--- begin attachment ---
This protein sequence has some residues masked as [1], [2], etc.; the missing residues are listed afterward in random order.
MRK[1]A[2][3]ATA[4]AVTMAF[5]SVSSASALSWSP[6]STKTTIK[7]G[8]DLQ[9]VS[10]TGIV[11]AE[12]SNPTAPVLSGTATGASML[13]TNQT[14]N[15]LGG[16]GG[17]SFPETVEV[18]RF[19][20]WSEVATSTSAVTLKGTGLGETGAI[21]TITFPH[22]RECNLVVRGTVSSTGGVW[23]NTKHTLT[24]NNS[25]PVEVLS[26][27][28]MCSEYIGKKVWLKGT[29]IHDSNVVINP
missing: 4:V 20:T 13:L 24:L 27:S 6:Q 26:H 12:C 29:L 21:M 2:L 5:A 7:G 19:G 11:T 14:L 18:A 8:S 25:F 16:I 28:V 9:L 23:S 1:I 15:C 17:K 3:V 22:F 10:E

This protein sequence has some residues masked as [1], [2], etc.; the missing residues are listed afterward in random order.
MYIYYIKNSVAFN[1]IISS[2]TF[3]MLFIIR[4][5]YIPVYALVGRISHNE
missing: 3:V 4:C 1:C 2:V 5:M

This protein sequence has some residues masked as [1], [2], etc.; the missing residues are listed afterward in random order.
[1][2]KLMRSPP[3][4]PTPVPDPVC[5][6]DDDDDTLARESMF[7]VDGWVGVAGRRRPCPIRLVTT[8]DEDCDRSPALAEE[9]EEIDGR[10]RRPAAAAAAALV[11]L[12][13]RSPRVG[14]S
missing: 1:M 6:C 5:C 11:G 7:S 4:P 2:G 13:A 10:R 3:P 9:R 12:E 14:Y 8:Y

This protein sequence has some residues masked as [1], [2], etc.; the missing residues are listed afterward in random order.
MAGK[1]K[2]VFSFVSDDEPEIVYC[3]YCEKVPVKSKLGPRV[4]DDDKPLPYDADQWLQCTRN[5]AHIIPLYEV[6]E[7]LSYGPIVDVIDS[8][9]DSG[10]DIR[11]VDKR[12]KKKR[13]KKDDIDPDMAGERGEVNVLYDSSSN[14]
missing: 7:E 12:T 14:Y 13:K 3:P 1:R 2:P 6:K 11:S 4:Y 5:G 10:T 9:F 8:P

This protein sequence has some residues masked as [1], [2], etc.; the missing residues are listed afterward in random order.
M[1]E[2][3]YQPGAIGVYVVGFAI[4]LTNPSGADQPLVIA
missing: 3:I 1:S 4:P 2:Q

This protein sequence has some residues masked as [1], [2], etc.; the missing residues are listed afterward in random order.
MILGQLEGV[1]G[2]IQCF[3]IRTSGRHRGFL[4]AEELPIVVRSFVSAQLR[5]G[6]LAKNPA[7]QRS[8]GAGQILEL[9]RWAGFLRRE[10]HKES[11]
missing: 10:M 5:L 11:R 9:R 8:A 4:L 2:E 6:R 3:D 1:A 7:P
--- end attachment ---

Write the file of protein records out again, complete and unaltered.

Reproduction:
This protein sequence has some residues masked as [1], [2], etc.; the missing residues are listed afterward in random order.
MRK[1]A[2][3]ATA[4]AVTMAF[5]SVSSASALSWSP[6]STKTTIK[7]G[8]DLQ[9]VS[10]TGIV[11]AE[12]SNPTAPVLSGTATGASML[13]TNQT[14]N[15]LGG[16]GG[17]SFPETVEV[18]RF[19][20]WSEVATSTSAVTLKGTGLGETGAI[21]TITFPH[22]RECNLVVRGTVSSTGGVW[23]NTKHTLT[24]NNS[25]PVEVLS[26][27][28]MCSEYIGKKVWLKGT[29]IHDSNVVINP
missing: 4:V 20:T 13:L 24:L 27:S 6:Q 26:H 12:C 29:L 21:M 2:L 5:A 7:G 19:G 11:T 14:L 18:A 8:S 25:F 16:I 28:V 9:L 23:S 1:I 15:C 17:K 3:V 22:F 10:E

This protein sequence has some residues masked as [1], [2], etc.; the missing residues are listed afterward in random order.
MYIYYIKNSVAFN[1]IISS[2]TF[3]MLFIIR[4][5]YIPVYALVGRISHNE
missing: 3:V 4:C 1:C 2:V 5:M

This protein sequence has some residues masked as [1], [2], etc.; the missing residues are listed afterward in random order.
[1][2]KLMRSPP[3][4]PTPVPDPVC[5][6]DDDDDTLARESMF[7]VDGWVGVAGRRRPCPIRLVTT[8]DEDCDRSPALAEE[9]EEIDGR[10]RRPAAAAAAALV[11]L[12][13]RSPRVG[14]S
missing: 1:M 6:C 5:C 11:G 7:S 4:P 2:G 13:A 10:R 3:P 9:R 12:E 14:Y 8:Y

This protein sequence has some residues masked as [1], [2], etc.; the missing residues are listed afterward in random order.
MAGK[1]K[2]VFSFVSDDEPEIVYC[3]YCEKVPVKSKLGPRV[4]DDDKPLPYDADQWLQCTRN[5]AHIIPLYEV[6]E[7]LSYGPIVDVIDS[8][9]DSG[10]DIR[11]VDKR[12]KKKR[13]KKDDIDPDMAGERGEVNVLYDSSSN[14]
missing: 7:E 12:T 14:Y 13:K 3:P 1:R 2:P 6:K 11:S 4:Y 5:G 10:T 9:F 8:P

This protein sequence has some residues masked as [1], [2], etc.; the missing residues are listed afterward in random order.
M[1]E[2][3]YQPGAIGVYVVGFAI[4]LTNPSGADQPLVIA
missing: 3:I 1:S 4:P 2:Q

This protein sequence has some residues masked as [1], [2], etc.; the missing residues are listed afterward in random order.
MILGQLEGV[1]G[2]IQCF[3]IRTSGRHRGFL[4]AEELPIVVRSFVSAQLR[5]G[6]LAKNPA[7]QRS[8]GAGQILEL[9]RWAGFLRRE[10]HKES[11]
missing: 10:M 5:L 11:R 9:R 8:A 4:L 2:E 6:R 3:D 1:A 7:P